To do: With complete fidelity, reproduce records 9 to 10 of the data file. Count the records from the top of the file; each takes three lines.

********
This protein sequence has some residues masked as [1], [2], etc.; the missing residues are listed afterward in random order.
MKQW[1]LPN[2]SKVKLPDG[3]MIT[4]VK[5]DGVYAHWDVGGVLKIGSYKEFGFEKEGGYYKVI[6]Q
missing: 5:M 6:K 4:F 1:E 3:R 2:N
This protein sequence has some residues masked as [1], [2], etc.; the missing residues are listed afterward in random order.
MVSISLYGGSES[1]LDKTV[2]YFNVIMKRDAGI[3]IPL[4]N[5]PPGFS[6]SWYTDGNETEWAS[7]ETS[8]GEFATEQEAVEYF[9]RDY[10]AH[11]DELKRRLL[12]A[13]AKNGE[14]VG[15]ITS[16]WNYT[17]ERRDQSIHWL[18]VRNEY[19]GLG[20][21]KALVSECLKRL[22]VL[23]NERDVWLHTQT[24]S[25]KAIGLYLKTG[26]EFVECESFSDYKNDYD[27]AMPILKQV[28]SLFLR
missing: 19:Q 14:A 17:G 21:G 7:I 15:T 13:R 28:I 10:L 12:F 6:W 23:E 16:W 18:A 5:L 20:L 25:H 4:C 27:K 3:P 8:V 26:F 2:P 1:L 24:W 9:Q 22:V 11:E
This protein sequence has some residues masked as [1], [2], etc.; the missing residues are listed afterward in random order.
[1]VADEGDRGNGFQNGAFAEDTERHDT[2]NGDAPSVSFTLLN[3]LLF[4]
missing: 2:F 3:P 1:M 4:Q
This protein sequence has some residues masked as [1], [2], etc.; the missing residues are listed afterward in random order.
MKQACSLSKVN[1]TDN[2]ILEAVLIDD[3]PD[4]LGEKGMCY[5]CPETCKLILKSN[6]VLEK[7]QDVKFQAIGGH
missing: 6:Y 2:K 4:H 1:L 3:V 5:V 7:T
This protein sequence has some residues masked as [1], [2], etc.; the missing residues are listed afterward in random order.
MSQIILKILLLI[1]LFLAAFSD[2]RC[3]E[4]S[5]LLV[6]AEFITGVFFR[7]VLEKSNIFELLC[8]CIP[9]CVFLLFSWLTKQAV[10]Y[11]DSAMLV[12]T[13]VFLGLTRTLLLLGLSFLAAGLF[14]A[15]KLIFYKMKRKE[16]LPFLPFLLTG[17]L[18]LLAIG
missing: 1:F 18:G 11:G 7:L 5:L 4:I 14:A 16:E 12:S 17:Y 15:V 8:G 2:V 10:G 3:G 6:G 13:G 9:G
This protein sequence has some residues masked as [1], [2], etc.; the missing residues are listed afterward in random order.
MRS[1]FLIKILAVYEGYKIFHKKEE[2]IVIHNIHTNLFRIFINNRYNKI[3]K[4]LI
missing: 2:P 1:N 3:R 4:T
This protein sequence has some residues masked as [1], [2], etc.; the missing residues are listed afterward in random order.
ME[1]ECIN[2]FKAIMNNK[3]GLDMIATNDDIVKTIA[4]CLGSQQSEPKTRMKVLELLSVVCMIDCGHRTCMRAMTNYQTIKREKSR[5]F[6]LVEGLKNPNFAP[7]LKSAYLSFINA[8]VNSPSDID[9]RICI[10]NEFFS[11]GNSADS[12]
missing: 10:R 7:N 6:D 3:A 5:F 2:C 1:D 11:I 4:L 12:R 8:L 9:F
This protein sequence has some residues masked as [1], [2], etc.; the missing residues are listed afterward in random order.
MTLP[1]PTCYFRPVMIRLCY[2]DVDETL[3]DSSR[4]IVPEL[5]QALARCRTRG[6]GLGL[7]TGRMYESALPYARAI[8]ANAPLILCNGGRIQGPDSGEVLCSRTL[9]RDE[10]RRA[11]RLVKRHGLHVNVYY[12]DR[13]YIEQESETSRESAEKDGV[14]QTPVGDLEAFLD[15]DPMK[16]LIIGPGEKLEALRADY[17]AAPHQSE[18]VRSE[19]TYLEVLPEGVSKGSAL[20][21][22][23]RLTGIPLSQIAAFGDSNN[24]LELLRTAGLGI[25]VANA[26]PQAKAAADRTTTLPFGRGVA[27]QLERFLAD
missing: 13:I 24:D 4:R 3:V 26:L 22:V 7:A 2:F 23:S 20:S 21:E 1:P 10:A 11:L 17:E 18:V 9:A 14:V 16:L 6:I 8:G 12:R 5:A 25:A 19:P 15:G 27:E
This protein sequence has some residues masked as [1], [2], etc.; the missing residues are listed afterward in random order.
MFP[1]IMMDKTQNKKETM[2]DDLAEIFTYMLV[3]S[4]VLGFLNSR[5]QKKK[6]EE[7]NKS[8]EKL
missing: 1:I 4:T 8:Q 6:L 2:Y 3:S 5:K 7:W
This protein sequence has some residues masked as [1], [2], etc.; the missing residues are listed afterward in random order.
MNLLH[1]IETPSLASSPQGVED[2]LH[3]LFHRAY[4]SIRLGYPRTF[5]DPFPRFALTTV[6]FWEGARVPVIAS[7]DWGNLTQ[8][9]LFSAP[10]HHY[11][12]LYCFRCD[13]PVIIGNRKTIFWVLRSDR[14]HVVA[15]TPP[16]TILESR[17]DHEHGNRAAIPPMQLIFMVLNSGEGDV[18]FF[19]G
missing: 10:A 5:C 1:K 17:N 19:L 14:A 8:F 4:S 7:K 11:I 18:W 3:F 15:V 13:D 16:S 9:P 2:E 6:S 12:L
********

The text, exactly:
This protein sequence has some residues masked as [1], [2], etc.; the missing residues are listed afterward in random order.
MFP[1]IMMDKTQNKKETM[2]DDLAEIFTYMLV[3]S[4]VLGFLNSR[5]QKKK[6]EE[7]NKS[8]EKL
missing: 1:I 4:T 8:Q 6:L 2:Y 3:S 5:K 7:W
This protein sequence has some residues masked as [1], [2], etc.; the missing residues are listed afterward in random order.
MNLLH[1]IETPSLASSPQGVED[2]LH[3]LFHRAY[4]SIRLGYPRTF[5]DPFPRFALTTV[6]FWEGARVPVIAS[7]DWGNLTQ[8][9]LFSAP[10]HHY[11][12]LYCFRCD[13]PVIIGNRKTIFWVLRSDR[14]HVVA[15]TPP[16]TILESR[17]DHEHGNRAAIPPMQLIFMVLNSGEGDV[18]FF[19]G
missing: 10:A 5:C 1:K 17:N 19:L 14:A 8:F 4:S 7:K 11:I 18:W 3:F 15:V 13:D 16:S 9:P 2:E 6:S 12:L